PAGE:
Metabolomics

, Volume 1, Issue 3, pp 279–285

Metabolic fingerprinting for bio-indication of nitrogen responses in Calluna vulgaris heath communities

  • Eleanor A. Gidman
  • Royston Goodacre
  • Bridget Emmett
  • Deirdre B. Wilson
  • Jacky A. Carroll
  • Simon J. M. Caporn
  • Neil Cresswell
  • Dylan Gwynn-Jones
Article

DOI: 10.1007/s11306-005-0004-0

Cite this article as:
Gidman, E.A., Goodacre, R., Emmett, B. et al. Metabolomics (2005) 1: 279. doi:10.1007/s11306-005-0004-0

Increased atmospheric deposition of nitrogen (N) over the last 50 years is known to have led to deleterious effects on the health of Calluna vulgaris heathland, with increased proliferation of grasses and loss of species diversity. However, currently it is difficult to attribute damage specifically to N deposition rather than other drivers of change such as inappropriate management. Metabolic fingerprinting using FT-IR offers a rapid, cost-effective and “holistic” means for quantifying foliar biochemistry responses specifically to N deposition. To test the potential of this approach we used a long term lowland heath N addition study in Chesire, England. FT-IR spectra of treated C. vulgaris shoot material showed that responses were detectable above 20 kg N ha−1 year−1. Differentiation was also evident in C. vulgaris metabolic fingerprints due to additional watering. We have shown that FT-IR is able to identify biochemical variations in C. vulgaris related to increases in received N and water. This technique therefore provides a sensitive measure of biochemical change in response to N addition, and allows development towards predictive modelling of N deposition at the landscape level.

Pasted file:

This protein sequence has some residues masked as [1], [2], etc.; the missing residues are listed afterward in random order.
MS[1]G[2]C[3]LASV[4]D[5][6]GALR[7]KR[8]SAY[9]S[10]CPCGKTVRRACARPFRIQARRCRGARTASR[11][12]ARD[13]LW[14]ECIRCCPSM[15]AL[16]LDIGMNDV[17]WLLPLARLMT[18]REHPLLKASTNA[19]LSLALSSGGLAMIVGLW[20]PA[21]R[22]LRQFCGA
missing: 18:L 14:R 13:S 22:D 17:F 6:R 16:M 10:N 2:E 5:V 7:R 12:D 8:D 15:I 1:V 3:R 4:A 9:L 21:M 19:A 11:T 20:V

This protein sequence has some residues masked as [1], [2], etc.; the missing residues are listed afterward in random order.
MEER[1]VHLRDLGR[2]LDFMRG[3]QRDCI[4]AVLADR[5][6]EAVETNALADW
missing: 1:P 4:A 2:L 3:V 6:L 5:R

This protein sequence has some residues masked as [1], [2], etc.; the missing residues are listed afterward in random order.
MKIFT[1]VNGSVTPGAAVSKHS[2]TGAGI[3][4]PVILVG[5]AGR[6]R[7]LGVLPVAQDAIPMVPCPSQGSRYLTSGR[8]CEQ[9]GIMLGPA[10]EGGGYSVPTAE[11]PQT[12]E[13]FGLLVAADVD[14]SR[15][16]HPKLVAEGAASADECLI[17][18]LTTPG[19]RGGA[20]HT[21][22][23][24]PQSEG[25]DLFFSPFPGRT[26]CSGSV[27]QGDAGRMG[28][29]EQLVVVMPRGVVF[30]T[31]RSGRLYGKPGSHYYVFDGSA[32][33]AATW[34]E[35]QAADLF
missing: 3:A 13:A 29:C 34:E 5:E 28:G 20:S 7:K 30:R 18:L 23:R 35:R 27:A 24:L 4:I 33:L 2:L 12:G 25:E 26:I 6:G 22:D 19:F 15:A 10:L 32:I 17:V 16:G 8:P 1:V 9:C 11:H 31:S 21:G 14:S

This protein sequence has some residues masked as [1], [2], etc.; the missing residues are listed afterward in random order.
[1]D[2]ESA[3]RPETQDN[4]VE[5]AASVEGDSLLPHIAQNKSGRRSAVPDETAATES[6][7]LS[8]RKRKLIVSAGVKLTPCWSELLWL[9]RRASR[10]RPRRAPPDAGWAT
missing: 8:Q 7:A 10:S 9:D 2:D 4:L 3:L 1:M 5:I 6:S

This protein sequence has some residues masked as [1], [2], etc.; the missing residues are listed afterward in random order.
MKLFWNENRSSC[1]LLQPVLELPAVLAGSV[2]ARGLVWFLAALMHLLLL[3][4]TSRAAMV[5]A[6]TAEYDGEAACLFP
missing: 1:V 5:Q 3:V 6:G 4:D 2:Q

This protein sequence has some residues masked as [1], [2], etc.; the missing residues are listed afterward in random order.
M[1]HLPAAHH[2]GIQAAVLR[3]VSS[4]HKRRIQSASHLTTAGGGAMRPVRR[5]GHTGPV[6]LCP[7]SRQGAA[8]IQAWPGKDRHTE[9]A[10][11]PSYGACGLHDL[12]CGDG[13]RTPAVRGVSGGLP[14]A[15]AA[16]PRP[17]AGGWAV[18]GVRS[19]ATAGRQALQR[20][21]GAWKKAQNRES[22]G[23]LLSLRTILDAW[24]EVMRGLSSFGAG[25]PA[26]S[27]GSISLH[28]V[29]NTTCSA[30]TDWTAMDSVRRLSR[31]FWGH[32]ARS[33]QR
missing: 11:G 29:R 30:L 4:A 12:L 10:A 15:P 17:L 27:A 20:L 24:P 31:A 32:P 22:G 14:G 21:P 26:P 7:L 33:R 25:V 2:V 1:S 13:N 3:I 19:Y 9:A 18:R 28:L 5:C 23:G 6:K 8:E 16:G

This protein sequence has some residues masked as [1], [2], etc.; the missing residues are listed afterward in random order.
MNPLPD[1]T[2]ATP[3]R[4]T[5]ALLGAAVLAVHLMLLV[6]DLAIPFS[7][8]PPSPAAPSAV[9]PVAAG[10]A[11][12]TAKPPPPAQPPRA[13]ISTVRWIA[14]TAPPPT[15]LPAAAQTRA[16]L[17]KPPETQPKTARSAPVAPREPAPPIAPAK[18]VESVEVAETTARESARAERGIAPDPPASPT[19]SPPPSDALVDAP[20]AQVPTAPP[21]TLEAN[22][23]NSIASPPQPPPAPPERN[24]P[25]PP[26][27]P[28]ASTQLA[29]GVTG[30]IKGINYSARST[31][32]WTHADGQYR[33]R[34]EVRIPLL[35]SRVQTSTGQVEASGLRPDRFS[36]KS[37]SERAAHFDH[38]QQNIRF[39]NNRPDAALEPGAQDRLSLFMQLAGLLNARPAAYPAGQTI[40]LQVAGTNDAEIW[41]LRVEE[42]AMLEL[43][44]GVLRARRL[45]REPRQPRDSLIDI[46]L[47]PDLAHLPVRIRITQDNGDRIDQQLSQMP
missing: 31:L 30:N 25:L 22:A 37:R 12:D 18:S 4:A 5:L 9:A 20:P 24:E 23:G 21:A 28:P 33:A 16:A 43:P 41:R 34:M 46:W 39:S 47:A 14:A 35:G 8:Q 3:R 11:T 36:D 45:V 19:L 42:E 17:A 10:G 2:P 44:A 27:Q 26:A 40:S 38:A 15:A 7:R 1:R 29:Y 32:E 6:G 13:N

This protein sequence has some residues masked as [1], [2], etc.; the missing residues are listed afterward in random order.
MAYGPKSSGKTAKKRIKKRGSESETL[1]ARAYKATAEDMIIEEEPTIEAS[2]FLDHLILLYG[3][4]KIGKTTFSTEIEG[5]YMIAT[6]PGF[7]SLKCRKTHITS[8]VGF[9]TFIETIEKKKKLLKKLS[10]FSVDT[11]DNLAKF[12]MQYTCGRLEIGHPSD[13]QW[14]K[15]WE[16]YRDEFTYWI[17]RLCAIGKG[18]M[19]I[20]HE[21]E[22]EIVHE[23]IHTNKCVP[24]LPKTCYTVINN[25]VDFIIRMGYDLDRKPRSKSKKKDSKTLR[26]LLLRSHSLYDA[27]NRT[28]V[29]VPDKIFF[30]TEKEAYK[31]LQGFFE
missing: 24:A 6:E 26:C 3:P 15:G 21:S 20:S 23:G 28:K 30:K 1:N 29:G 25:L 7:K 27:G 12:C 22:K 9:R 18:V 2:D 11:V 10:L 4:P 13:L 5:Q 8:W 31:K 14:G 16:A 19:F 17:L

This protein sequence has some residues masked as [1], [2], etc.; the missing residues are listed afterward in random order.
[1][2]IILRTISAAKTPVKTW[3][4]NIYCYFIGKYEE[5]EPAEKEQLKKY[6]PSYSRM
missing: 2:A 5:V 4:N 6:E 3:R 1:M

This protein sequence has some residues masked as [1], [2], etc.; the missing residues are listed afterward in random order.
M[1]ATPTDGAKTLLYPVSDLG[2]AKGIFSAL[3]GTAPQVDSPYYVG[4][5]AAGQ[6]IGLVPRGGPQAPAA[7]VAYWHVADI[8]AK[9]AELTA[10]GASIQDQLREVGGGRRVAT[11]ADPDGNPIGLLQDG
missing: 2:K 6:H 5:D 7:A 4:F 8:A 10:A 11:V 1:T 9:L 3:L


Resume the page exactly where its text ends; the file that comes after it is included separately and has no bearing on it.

Keywords:

nitrogenCalluna vulgarisbio-indicationmetabolic fingerprintingFT-IR

Copyright information

© Springer Science+Business Media, Inc. 2005

Authors and Affiliations

  • Eleanor A. Gidman
    • 1
  • Royston Goodacre
    • 2
  • Bridget Emmett
    • 3
  • Deirdre B. Wilson
    • 4
  • Jacky A. Carroll
    • 4
  • Simon J. M. Caporn
    • 4
  • Neil Cresswell
    • 5
  • Dylan Gwynn-Jones
    • 1
  1. 1.Institute of Biological Sciences, Trophic Interaction FacilityThe University of Wales AberystwythCeredigionUK
  2. 2.School of ChemistryThe University of ManchesterManchesterUK
  3. 3.Centre for Ecology and HydrologyBangorUK
  4. 4.Atmospheric Research and Information Centre, Department of Environmental and Geographical SciencesManchester Metropolitan UniversityManchesterUK
  5. 5.Department of Biological SciencesManchester Metropolitan UniversityManchesterUK